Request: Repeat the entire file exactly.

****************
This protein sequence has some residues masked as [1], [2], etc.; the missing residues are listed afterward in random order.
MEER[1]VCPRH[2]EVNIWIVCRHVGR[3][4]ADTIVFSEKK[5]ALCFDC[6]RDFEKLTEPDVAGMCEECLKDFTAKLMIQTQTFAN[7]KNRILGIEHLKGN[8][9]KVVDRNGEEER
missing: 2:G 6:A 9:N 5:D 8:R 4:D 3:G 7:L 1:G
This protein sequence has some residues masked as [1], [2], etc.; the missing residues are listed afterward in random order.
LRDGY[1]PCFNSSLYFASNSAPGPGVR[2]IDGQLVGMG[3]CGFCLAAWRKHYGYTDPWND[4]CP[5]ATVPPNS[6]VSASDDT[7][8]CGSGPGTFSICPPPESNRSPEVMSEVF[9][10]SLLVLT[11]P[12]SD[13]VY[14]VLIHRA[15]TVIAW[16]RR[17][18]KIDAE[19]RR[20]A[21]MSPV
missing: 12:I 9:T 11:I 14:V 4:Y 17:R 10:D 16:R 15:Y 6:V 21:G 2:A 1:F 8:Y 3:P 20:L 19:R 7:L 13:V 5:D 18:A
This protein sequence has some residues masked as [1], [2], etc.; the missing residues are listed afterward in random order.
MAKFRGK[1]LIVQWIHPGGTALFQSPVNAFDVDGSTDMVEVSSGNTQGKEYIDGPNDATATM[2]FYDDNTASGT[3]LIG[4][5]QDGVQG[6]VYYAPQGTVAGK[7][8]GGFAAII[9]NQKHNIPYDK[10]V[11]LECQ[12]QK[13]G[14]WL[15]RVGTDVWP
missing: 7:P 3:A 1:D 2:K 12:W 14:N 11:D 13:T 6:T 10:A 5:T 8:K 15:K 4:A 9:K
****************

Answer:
This protein sequence has some residues masked as [1], [2], etc.; the missing residues are listed afterward in random order.
MEER[1]VCPRH[2]EVNIWIVCRHVGR[3][4]ADTIVFSEKK[5]ALCFDC[6]RDFEKLTEPDVAGMCEECLKDFTAKLMIQTQTFAN[7]KNRILGIEHLKGN[8][9]KVVDRNGEEER
missing: 2:G 6:A 9:N 5:D 8:R 4:D 3:G 7:L 1:G
This protein sequence has some residues masked as [1], [2], etc.; the missing residues are listed afterward in random order.
LRDGY[1]PCFNSSLYFASNSAPGPGVR[2]IDGQLVGMG[3]CGFCLAAWRKHYGYTDPWND[4]CP[5]ATVPPNS[6]VSASDDT[7][8]CGSGPGTFSICPPPESNRSPEVMSEVF[9][10]SLLVLT[11]P[12]SD[13]VY[14]VLIHRA[15]TVIAW[16]RR[17][18]KIDAE[19]RR[20]A[21]MSPV
missing: 12:I 9:T 11:I 14:V 4:Y 17:R 10:D 16:R 15:Y 6:V 21:G 2:A 1:F 8:Y 3:P 20:L 19:R 7:L 13:V 5:D 18:A
This protein sequence has some residues masked as [1], [2], etc.; the missing residues are listed afterward in random order.
MAKFRGK[1]LIVQWIHPGGTALFQSPVNAFDVDGSTDMVEVSSGNTQGKEYIDGPNDATATM[2]FYDDNTASGT[3]LIG[4][5]QDGVQG[6]VYYAPQGTVAGK[7][8]GGFAAII[9]NQKHNIPYDK[10]V[11]LECQ[12]QK[13]G[14]WL[15]RVGTDVWP
missing: 7:P 3:A 1:D 2:K 12:W 14:N 11:D 13:T 6:T 10:A 5:T 8:K 15:K 4:A 9:K